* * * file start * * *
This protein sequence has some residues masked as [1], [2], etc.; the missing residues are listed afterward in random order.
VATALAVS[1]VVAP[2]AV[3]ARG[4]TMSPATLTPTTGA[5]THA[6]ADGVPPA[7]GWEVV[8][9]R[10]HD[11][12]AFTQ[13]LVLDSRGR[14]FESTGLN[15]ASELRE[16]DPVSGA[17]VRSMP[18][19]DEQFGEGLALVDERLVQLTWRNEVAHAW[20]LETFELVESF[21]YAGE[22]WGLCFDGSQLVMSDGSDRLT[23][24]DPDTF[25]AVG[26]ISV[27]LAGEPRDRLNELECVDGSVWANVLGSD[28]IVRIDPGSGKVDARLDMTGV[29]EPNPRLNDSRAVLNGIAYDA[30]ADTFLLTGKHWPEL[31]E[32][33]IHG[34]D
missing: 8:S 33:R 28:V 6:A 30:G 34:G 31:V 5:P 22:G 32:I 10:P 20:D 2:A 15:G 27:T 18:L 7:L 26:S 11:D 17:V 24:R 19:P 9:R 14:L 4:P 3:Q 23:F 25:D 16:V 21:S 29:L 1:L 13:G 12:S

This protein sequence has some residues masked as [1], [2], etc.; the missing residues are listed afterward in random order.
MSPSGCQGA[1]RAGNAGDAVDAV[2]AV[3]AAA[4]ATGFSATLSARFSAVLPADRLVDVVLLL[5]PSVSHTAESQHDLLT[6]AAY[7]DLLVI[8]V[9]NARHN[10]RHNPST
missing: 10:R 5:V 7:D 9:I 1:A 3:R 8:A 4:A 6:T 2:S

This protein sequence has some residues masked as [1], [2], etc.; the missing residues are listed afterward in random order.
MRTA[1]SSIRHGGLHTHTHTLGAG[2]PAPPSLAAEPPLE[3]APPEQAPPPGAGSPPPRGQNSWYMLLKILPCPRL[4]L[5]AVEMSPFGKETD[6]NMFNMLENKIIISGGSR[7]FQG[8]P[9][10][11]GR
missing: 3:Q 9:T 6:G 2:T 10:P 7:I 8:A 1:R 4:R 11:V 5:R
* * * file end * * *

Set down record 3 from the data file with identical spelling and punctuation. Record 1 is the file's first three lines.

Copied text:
This protein sequence has some residues masked as [1], [2], etc.; the missing residues are listed afterward in random order.
MRTA[1]SSIRHGGLHTHTHTLGAG[2]PAPPSLAAEPPLE[3]APPEQAPPPGAGSPPPRGQNSWYMLLKILPCPRL[4]L[5]AVEMSPFGKETD[6]NMFNMLENKIIISGGSR[7]FQG[8]P[9][10][11]GR
missing: 3:Q 9:T 6:G 2:T 10:P 7:I 8:A 1:R 4:R 11:V 5:R